Math Undergrads Hack SF and Win
USF math students won the nation’s largest challenge-driven hackathon. They did it by developing a breakthrough application that reduced the online storage size of photos, while preserving faces in the images in crystal clear high resolution.
The idea was born from their frustration with staring at pixilated images on their friends’ Facebook timelines and Instagram feeds, said Jared Rohe ’15, who teamed up with Andrew Stocker ’15 and recent University of Southern California alum Andrew Schreiber.
What Facebook should look into
“Everyone I know is tired of squinting at fuzzy pictures of our friends and family on social. It’s horrible! When we try to show them or download them, there’s a noticeable deterioration of people's faces,” Rohe said.
The team called their application “fpeg” for face peg. The name is a play on “jpeg,” the most common digital image filename. Using a mathematical algorithm Rohe, Stocker, and Schreiber created during the 36-hour competition, fpeg found faces in a library of high-resolution images and preserved them, while compressing the background to save storage space and allow for quick loading times. The edited pictures are about the same size, overall, of those on most social networks — which compress every part of every image by default.
“We made it for the competition, so it’s not an actual product we’re trying to market. But it’s the kind of thing we think Facebook, Twitter, or Instagram should look into,” said Rohe, who called the hackathon an amazing experience and one he wouldn’t have had if Assistant Professor of Mathematics David Uminsky hadn’t encouraged him.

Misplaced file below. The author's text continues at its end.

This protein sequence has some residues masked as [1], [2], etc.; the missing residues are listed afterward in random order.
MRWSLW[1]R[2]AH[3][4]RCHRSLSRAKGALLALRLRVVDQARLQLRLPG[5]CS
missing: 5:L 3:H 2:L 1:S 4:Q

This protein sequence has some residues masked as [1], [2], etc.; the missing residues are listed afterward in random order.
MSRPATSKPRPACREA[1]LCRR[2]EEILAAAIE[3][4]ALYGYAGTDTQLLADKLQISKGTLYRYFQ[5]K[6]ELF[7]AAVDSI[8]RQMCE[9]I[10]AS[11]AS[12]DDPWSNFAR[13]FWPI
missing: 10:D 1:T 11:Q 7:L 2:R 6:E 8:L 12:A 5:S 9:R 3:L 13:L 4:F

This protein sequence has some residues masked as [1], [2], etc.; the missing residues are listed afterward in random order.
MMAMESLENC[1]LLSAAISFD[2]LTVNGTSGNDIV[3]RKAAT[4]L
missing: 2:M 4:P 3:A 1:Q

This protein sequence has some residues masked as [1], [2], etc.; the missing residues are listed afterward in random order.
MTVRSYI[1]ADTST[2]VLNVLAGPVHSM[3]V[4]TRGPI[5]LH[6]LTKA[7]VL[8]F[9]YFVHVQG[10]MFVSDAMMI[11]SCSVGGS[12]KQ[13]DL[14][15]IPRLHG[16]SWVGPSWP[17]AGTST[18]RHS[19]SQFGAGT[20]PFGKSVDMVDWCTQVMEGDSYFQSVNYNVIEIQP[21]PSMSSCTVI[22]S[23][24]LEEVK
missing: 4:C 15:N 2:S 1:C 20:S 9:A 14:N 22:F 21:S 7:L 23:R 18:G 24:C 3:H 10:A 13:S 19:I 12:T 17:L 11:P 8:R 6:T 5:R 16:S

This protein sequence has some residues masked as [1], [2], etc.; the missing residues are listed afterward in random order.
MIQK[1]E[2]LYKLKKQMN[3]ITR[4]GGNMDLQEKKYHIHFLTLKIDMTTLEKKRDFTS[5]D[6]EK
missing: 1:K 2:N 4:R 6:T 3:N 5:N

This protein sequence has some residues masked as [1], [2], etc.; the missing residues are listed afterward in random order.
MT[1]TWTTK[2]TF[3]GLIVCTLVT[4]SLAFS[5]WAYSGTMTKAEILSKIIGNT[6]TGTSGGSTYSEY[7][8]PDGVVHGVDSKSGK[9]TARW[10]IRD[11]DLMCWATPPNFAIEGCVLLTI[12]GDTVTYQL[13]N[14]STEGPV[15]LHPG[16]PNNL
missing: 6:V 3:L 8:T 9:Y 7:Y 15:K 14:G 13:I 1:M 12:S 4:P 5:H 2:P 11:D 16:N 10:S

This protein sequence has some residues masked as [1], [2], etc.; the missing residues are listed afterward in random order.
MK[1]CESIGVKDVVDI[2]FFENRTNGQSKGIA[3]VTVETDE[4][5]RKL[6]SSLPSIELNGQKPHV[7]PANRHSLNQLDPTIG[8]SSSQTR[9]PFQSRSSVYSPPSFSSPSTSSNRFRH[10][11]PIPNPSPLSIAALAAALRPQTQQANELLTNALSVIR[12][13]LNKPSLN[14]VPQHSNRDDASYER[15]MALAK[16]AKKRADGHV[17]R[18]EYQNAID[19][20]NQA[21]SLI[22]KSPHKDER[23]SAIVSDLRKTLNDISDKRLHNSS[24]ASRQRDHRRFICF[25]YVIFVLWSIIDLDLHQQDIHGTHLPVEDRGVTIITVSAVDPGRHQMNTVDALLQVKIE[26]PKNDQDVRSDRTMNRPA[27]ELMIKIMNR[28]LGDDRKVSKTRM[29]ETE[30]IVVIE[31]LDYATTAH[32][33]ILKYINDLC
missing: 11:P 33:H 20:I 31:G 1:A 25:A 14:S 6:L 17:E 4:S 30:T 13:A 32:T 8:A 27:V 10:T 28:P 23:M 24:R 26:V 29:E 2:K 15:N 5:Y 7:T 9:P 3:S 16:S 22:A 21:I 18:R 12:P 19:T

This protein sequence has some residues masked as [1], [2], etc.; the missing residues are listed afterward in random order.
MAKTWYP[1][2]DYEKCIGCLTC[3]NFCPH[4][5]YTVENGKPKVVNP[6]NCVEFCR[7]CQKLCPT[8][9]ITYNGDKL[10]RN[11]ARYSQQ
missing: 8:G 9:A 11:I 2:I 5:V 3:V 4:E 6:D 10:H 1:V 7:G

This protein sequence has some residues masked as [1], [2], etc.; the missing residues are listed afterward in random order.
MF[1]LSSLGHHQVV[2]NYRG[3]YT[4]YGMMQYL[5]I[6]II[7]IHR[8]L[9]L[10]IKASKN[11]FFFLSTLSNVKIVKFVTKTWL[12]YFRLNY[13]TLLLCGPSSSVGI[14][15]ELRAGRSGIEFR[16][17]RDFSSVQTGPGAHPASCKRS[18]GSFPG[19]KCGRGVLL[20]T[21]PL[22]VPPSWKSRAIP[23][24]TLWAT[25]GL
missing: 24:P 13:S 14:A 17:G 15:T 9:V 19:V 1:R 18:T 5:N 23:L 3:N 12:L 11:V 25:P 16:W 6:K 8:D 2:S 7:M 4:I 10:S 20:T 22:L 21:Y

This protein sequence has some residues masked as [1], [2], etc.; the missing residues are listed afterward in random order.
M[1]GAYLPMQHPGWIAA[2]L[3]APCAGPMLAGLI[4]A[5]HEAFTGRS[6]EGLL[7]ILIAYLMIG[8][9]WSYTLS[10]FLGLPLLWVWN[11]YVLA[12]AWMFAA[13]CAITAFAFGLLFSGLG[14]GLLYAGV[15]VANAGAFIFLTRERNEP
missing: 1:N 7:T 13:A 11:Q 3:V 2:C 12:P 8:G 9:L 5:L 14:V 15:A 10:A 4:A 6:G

Teachers know how to challenge you
As it turned out, competing against 100 teams at the Accelerate SF hackathon — held during DeveloperWeek, San Francisco’s largest weeklong tech event — was their professor’s idea. While Rohe and Stocker, both math majors, had taken some programming classes at USF and dabbled in coding for fun, they’d never thought about testing their skills against some of the country’s best young programmers.
“That’s the kind of personal relationship you build with teachers here. They get to know you and know how to challenge you and they end up opening up opportunities for you that you never imagined,” Stocker said.
Winning the competition led Hewlett-Packard (HP) to offer Rohe a job — even before he graduates in May. He starts work for HP’s cloud division on June 1.
Preparing programmers & data scientists
Stocker, who graduates in December, will head to UC Los Angeles this summer. There, he’ll join a growing number of USFers (including Rohe) who’ve done residencies at UCLA’s three-month Research Experiences for Undergraduates (REU) program in applied mathematics — a national leader in turning out talented mathematicians.
“Winning the hackathon is a pretty high honor,” Uminsky said. “And it’s proof that USF is preparing students for jobs in the real world, whether that’s as mathematics-minded software engineers for tech companies or data scientists who leverage their skills to achieve better outcomes in fields like health care and finance.”